Although not a resident, he had lived in the complex during his teens. Even seven years ago, living there was hard, said his mother, Regina Bellamy, 45.

"People getting shot up, burned up. I had my child coming home telling me all of this," she said.

She moved her family to Fort Myers. But her son moved back to Tampa. Police said he was at Carlisle Lakes buying drugs from two men who have been accused of killing him.

As soon as their trial ends, Regina Bellamy plans to sue the apartment complex. Maybe, she said, the two men wouldn't have been able to sit in a car, with a gun, waiting for her son to arrive "if those security guards would've been on the job."

Carlisle Lakes was looking to change its security company at least two months before Kenya Bellamy's death, Berrios said.

Meeting with landlords of surrounding complexes, Berrios learned that his was the only one that didn't employ Critical Intervention Services for security.

"We were the lone star in the middle" with Amber Security, Berrios said.

People could commit a crime at Carlisle Lakes and jump the fence to the next property, out of Amber's jurisdiction.

Specializing in tough properties, Critical Intervention Services does security for about 50 communities in the university area, said K.C. Poulin, the company's chief executive officer.

On Aug. 31, the company took over security at Carlisle Lakes. At least two of its officers patrol there in marked cars daily.

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Most of the security officers' time is spent making sure that people on the property actually live there, in hopes of reducing drug deals and fights.

"They did get rid of a lot of undesirables," said Frederick Deere, 49, a seven-year Carlisle Lakes tenant.

But he didn't like it when they stopped him from working on his car in the parking lot.

"I know I'm breaking the rules," he said, "but the rules take a little getting used to."

A retired Marine on disability, Deere said the strict enforcement "makes it look like they're trying to reinstitute Jim Crow or a martial law type of thing ... How far will it go?"

Lt. Hector Rodriguez of Critical Intervention Services, who patrols Carlisle Lakes, asked a different question: "What does a criminal look like?"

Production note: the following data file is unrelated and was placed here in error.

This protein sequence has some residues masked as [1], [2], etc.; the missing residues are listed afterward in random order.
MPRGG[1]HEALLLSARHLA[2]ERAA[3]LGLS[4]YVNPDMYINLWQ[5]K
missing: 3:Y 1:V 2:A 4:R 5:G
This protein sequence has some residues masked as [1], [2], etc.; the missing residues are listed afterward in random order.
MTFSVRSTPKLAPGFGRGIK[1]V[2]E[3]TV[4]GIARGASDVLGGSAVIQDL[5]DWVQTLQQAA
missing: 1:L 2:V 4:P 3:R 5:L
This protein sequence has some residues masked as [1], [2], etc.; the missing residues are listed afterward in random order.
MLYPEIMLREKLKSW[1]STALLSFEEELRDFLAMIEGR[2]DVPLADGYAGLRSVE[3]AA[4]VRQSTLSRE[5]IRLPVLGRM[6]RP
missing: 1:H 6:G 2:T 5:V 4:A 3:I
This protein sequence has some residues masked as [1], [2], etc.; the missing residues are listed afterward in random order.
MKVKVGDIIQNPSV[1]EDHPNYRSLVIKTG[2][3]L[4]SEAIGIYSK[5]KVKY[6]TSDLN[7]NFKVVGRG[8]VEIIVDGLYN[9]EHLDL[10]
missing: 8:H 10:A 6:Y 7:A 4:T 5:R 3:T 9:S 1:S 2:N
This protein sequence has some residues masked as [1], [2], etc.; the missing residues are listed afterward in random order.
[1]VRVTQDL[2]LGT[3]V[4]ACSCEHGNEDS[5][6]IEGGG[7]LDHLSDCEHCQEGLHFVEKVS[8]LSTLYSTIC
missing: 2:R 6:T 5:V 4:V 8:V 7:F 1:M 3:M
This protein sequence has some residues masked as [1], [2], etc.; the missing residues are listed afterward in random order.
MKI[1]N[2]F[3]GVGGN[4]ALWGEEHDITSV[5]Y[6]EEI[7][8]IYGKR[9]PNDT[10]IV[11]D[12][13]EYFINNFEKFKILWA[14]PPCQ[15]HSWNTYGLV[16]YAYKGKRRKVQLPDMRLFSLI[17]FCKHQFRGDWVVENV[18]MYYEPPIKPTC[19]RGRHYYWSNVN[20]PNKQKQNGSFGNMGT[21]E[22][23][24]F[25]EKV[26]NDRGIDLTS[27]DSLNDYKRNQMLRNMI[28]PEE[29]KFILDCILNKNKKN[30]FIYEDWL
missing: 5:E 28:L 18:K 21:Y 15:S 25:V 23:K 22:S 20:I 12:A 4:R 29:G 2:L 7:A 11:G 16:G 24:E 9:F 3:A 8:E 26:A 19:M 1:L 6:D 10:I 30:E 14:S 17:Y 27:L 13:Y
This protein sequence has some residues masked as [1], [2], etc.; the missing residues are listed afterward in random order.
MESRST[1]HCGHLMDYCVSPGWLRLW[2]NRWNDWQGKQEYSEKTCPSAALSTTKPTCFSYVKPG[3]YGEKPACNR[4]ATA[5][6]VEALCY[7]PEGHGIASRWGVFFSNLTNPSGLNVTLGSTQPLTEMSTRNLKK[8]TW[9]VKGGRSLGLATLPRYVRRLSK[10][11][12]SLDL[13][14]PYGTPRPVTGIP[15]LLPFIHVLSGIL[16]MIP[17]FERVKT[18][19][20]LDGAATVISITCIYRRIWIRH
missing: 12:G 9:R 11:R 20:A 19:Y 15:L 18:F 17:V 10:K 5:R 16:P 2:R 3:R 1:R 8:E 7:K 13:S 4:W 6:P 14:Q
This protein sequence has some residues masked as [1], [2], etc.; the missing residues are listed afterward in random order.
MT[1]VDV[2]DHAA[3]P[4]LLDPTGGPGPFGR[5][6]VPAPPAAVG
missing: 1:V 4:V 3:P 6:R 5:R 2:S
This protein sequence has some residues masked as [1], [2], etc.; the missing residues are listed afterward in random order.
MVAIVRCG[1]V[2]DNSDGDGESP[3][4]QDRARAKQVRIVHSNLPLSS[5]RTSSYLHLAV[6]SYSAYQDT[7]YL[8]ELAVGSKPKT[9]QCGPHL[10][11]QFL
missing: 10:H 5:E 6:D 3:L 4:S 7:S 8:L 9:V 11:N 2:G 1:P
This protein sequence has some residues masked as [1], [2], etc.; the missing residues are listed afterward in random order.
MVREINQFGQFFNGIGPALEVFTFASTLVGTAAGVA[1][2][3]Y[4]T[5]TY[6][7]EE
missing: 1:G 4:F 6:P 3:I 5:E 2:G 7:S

"I had somebody tell me the other day, 'You aren't stopping the right people.' Well, explain to me what a criminal looks like," Rodriguez said. "No one knows," so zero tolerance is necessary.

Still, two-year tenant Robert Fields, an out-of-work maintenance man, feels as if he's under "public house arrest."

"If we're not doing anything and not bothering people, we should be able to stand out here," said Fields, 36.

"They show me no respect as a grown man," Fields said while standing outside smoking a cigarette, shirtless, a "Psycho" tattoo emblazoned his shoulder.

But Fields, as well as Ellis, admitted that Critical Intervention Services has "cleaned up" the complex.

"You don't see the violent stuff like you used to," Ellis said.

"But," Fields said, "it's basically switching one problem for another."

"Yeah, I don't feel safe at all, not even with them walking around," Ellis said.

"A lot of people have very short tempers around here, and they're going to get tired of getting told what to do. I don't think the quiet's going to keep for very long."

Amber Mobley can be reached at (813) 269-5311 or


Carlisle Lakes I

Rent rates: $432 for a one-bedroom, $504 for a two-bedroom, $708 for a three-bedroom, $750 for a four-bedroom

Total units: 172

Units rented at a reduced rate: 27

Reduced rates: $279 for a one-bedroom, $294 for a two-bedroom, $354 for a three-bedroom

Carlisle Lakes II (formerly Sherwood Lakes)

Rent rate: $599 (all are two-bedroom)

Total units: 149

Units rented at a reduced rate: 21

Reduced rate: $285